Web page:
If you are reading this blog you may not know my primary photography jones is editorial fashion & portrait photography. My fashion & portrait work is digital, with a sprinkling of instant photography for giggles. Shameless plug alert - check me out at my portfolio site & blog. However, if you are on this blog you also know I'm into film & street photography. Most of my personal and "walk-around" photography is street photography. I've met interesting & creative people through street photography.
I follow a number of street photographers and regularly read about the genre. That's how I discovered Valerie Jardin. I first heard her through "This Week In Photo" (TWiP), a weekly podcast about all things photography hosted by Fredrick Van Johnson. One of the podcasts I listen to regularly is TWiP. Valerie is a regular co-host. I started to follow her through social media, and although she's a digital girl, her street work is uber. I joined a workshop she hosted in Minneapolis and was hooked. She has skills. I was on her June workshop in Paris where she told us about her upcoming street photography podcasts named appropriately "Street Focus" on the TWiP network. She had her first listener, this guy. She's up to podcast #7.
I wouldn't normally talk about Street Focus on this blog because it's mainly digital, but oh, hold on! This week on episode # 7 she interviewed London based street photographer Walter Rothwell. And you know what? Yep, Walter shoots exclusively FILM. Not only film, but he shoots mainly in panorama mode with a Hasselblad X-Pan. I've been lusting for one of those beauties for some time, but they are pricey.
But wait Steve, in street photography, aren't you supposed to get close and shoot 35mm format? Yes & No, you can do whatever you want. Although the trend is to "get close", street photography lends itself to panorama. Especially in big cities with lots going on like NYC, LA, Hong Kong or Paris. Check out this YouTube video from DigitalRevTV that talks about the X-Pan. I used to live in Hong Kong and from experience it was panorama heaven.
Anyway, Valerie interviews Walter Rothwell on episode # 7, and it's really intriguing. A good back & forth on his style, his background, his techniques & how he works. I immediately checked out his work, and really enjoy it. I like his purity of B&W and the very contrasty nature of his street work. Some of his images brought a smile to my face. Lots of action in those panoramas. Very different than a close up street portrait or close urban scene with a single point of focus.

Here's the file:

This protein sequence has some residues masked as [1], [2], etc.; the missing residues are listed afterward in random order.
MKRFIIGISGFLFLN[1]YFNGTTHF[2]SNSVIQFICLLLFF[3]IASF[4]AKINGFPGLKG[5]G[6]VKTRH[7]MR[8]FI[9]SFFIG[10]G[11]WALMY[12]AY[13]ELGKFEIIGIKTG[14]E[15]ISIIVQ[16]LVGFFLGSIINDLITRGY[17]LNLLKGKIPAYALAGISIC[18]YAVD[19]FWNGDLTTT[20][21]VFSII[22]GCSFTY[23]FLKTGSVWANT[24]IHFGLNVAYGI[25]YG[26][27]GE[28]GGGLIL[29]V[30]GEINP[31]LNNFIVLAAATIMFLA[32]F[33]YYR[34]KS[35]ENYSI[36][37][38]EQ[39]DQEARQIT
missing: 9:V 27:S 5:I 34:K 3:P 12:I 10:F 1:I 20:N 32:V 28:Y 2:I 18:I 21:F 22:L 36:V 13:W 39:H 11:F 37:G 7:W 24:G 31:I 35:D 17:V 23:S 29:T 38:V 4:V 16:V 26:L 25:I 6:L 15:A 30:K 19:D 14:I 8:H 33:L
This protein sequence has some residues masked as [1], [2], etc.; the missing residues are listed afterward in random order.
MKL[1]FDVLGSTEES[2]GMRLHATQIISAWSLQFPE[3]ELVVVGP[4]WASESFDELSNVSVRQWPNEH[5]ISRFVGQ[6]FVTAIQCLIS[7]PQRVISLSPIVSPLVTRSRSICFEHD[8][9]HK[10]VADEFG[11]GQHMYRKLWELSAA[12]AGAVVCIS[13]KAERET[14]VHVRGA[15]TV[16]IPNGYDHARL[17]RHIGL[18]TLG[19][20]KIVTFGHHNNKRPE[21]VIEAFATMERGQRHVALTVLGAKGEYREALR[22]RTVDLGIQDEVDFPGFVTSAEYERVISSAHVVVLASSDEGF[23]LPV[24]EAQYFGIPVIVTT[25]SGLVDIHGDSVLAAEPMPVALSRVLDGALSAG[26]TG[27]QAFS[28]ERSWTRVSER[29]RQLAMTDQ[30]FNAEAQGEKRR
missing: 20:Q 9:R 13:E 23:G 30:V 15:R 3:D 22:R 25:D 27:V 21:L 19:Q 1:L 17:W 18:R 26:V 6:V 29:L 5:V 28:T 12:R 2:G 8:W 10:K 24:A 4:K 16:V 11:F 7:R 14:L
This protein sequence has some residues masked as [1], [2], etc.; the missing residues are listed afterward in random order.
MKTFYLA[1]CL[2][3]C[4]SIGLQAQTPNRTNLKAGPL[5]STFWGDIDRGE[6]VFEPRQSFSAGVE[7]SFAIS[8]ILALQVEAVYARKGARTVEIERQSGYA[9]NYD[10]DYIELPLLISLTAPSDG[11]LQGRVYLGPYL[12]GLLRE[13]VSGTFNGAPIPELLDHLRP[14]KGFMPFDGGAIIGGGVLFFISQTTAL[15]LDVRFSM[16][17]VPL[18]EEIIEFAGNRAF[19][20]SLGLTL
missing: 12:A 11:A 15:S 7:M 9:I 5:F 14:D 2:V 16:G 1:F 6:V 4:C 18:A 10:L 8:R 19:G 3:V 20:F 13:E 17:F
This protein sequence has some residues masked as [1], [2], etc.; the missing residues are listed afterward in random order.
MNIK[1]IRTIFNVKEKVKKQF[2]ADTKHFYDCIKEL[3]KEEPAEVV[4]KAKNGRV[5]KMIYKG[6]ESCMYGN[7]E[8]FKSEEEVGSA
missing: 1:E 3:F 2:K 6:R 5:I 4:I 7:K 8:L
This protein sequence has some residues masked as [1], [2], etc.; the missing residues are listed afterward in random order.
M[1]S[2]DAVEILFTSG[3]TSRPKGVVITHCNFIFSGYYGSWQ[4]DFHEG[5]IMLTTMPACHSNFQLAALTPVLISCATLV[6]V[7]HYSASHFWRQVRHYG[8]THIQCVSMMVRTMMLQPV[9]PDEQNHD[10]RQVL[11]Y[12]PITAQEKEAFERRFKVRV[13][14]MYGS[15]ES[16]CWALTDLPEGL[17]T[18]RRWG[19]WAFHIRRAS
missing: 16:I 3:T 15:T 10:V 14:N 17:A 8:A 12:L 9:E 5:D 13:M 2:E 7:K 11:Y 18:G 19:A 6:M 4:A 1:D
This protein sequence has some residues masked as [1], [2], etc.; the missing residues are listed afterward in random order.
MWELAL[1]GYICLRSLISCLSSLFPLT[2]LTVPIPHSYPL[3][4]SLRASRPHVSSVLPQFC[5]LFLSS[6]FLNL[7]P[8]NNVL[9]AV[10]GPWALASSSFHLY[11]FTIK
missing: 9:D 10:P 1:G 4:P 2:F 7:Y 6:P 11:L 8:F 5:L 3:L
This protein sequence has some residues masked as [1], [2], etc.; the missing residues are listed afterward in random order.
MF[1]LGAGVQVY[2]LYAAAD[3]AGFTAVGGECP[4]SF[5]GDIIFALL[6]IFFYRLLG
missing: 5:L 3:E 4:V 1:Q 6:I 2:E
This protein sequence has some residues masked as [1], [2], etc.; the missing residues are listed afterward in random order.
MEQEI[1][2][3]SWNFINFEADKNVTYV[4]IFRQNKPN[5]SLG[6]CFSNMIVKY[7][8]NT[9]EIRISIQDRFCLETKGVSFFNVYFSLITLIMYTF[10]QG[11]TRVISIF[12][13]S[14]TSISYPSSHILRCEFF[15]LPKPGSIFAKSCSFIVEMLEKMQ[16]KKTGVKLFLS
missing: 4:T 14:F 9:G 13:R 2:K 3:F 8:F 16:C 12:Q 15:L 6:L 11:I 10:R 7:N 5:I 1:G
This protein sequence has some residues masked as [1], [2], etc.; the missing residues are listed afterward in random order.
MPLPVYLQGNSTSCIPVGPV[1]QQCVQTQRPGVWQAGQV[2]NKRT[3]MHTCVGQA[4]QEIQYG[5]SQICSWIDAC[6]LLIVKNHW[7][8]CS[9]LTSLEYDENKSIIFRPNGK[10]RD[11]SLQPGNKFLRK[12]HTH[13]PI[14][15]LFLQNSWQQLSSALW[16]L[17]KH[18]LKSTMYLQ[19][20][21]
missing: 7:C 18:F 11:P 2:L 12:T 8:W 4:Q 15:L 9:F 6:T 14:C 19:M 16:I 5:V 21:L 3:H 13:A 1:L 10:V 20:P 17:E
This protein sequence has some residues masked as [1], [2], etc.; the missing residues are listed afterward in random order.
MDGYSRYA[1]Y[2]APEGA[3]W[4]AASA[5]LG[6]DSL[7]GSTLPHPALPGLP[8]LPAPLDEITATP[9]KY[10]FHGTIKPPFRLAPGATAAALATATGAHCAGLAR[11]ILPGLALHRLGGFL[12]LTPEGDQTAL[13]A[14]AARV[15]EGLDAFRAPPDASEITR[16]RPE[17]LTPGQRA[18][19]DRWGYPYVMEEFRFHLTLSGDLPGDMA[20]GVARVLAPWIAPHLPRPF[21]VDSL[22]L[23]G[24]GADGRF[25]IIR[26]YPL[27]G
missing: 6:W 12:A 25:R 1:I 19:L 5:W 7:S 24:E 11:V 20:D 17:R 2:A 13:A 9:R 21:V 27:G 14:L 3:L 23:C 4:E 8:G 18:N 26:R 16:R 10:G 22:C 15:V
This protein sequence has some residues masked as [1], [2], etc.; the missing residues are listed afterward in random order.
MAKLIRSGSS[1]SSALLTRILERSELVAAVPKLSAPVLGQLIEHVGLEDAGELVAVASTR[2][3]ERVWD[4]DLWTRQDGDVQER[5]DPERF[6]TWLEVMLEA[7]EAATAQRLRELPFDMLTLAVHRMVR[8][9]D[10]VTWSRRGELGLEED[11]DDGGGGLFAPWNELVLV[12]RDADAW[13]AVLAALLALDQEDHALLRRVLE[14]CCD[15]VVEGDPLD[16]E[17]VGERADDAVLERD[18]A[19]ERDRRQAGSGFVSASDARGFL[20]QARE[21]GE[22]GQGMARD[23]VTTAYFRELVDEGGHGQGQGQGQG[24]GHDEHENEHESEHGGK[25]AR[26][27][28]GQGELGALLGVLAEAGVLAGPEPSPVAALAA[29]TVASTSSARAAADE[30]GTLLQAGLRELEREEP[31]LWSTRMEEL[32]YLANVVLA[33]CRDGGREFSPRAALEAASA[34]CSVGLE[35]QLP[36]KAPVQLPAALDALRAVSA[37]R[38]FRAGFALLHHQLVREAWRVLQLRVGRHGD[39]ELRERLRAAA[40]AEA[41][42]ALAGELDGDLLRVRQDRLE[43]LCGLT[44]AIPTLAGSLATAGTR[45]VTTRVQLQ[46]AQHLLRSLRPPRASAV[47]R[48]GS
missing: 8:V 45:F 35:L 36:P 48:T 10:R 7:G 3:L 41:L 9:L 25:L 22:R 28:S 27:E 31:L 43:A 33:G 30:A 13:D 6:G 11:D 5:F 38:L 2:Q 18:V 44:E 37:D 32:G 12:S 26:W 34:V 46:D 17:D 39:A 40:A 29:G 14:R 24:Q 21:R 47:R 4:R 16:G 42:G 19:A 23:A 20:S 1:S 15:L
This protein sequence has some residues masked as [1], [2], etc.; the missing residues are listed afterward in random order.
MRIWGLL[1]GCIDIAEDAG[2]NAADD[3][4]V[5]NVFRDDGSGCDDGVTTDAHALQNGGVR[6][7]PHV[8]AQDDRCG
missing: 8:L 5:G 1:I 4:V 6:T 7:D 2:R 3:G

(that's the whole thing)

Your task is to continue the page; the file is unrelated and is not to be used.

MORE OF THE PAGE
I also feel three of Walter's comments were spot on. First, "slow down". You don't need to take 500 photos during a street shoot (like I might do in a model shoot) Walk slower, blend in, and selectively shoot. This is particularly appropriate in film. I find myself doing this as well. Also, when you are moving slower you blend in better. The second comment is to re-visit your old images. You will likely find gold nugget images you originally passed by. So true and I find I do this all the time. Finally, carry your camera all the time. You may not always take a photo, but at least you are prepared and your eyes are scanning for a potential photo. I do this all the time. I ALWAYS have a camera on me, even if it's just my iPhone.
So, all you film street photographers, do yourself a favor - check out Walter. Also, while you are at it check out Valerie & her podcast on TWiP. Now all I have to do is get over to London and convince Walter to spend a day with me walking through London's streets. Maybe he'll let me put a roll through is X-Pan. Come on, a boy can dream.